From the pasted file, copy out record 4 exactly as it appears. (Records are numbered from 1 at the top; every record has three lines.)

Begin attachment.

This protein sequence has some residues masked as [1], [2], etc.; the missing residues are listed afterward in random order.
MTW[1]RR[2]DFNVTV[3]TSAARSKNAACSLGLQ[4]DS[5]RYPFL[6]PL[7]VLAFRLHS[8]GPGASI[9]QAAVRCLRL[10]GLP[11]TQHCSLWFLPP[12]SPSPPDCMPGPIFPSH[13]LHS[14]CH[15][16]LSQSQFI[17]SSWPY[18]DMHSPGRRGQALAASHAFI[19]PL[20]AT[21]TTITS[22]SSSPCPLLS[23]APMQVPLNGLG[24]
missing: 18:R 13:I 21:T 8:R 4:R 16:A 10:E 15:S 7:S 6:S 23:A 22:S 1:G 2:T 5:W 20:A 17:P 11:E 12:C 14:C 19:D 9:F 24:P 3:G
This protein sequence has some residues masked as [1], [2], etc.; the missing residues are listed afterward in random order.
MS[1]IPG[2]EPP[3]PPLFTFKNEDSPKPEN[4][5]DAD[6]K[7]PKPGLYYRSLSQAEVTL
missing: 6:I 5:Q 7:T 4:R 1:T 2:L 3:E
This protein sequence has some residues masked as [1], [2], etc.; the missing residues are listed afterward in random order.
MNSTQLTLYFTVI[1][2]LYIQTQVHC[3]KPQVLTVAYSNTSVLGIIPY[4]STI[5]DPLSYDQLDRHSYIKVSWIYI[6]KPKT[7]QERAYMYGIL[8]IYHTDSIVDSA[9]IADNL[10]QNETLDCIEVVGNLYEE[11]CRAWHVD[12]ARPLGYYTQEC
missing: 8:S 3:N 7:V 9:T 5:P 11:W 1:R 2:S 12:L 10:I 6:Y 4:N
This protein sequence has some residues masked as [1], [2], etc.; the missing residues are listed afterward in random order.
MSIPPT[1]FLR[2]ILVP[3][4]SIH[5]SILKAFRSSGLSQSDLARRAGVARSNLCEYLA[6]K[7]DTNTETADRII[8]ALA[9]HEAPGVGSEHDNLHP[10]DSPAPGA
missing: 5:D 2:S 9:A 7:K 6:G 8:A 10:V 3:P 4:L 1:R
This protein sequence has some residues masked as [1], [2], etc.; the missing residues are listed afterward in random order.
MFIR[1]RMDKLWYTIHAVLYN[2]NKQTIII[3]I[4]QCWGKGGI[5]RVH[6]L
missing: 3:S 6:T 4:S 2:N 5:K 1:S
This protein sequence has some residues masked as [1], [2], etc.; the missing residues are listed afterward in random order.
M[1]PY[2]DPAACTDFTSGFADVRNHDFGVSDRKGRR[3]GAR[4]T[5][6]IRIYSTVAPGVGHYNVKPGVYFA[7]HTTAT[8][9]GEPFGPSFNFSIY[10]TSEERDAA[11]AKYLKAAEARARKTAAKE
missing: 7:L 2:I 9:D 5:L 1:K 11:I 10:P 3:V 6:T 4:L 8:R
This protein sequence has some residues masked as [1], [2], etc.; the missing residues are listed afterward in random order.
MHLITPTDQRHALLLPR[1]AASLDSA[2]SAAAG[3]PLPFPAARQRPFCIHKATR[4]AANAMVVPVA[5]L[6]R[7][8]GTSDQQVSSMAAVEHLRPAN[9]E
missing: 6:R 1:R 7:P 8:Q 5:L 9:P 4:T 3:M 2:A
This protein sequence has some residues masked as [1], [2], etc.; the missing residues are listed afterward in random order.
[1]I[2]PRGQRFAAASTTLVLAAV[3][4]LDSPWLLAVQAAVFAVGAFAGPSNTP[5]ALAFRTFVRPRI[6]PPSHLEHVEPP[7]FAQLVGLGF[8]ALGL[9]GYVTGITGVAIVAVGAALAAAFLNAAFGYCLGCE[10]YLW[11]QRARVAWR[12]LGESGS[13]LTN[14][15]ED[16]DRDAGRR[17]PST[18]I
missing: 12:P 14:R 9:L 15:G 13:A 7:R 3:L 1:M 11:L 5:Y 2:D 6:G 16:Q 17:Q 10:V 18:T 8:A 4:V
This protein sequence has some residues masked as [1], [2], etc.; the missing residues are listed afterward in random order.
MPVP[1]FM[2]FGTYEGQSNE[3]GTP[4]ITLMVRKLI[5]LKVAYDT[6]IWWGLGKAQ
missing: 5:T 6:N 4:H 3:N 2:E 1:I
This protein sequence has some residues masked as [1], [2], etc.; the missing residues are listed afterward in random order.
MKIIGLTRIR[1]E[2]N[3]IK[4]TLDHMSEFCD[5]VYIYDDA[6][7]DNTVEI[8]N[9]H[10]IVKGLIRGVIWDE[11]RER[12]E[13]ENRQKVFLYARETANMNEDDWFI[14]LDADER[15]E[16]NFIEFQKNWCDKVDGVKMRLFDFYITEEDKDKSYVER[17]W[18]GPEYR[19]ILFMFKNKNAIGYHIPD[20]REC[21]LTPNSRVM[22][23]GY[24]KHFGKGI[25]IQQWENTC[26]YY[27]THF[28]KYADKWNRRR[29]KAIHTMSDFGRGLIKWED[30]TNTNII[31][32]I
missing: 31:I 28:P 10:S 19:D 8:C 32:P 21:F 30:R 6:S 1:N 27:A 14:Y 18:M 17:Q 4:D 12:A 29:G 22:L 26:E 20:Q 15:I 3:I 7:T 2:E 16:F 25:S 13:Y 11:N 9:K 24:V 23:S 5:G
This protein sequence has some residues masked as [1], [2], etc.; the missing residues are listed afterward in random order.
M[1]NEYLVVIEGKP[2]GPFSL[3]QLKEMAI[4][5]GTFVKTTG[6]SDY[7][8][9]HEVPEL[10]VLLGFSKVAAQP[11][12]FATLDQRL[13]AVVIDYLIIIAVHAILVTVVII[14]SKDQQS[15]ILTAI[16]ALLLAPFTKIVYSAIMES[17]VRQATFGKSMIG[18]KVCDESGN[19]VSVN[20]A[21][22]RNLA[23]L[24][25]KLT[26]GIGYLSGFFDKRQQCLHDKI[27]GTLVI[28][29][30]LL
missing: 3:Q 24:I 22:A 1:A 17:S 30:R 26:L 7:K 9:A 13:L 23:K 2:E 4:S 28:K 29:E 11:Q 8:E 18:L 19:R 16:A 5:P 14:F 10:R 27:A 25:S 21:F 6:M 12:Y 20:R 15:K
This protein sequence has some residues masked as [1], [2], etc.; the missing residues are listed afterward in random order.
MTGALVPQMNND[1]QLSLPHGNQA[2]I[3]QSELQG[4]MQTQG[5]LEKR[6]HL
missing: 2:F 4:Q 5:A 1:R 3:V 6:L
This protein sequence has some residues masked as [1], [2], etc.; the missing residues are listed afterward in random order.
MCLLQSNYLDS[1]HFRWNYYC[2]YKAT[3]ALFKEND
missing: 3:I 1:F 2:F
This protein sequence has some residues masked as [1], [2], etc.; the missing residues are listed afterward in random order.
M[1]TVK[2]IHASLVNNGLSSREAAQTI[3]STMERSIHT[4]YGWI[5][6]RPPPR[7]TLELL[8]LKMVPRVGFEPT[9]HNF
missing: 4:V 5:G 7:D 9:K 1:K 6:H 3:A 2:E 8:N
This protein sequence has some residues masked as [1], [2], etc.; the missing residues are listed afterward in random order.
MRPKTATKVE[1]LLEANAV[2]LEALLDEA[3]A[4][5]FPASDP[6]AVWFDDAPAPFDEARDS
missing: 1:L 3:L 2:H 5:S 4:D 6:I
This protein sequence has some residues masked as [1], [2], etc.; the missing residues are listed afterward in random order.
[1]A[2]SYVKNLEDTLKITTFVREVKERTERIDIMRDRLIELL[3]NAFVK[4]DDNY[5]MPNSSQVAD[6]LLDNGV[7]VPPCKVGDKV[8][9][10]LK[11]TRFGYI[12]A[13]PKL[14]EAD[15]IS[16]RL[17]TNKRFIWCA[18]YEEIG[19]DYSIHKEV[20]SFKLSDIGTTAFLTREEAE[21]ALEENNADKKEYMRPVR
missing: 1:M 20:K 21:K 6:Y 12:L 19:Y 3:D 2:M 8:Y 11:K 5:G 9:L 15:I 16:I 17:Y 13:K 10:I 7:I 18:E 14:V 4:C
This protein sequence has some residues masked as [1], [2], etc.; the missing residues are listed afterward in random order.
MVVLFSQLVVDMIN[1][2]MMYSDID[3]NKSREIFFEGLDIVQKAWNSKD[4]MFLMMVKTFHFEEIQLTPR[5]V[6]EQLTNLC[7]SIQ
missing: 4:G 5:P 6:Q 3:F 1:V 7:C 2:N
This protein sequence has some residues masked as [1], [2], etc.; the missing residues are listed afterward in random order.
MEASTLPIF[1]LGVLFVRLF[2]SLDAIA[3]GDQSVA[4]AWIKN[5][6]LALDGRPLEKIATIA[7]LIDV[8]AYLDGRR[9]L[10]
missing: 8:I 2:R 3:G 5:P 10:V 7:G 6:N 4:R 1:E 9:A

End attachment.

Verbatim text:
This protein sequence has some residues masked as [1], [2], etc.; the missing residues are listed afterward in random order.
MSIPPT[1]FLR[2]ILVP[3][4]SIH[5]SILKAFRSSGLSQSDLARRAGVARSNLCEYLA[6]K[7]DTNTETADRII[8]ALA[9]HEAPGVGSEHDNLHP[10]DSPAPGA
missing: 5:D 2:S 9:A 7:K 6:G 8:A 10:V 3:P 4:L 1:R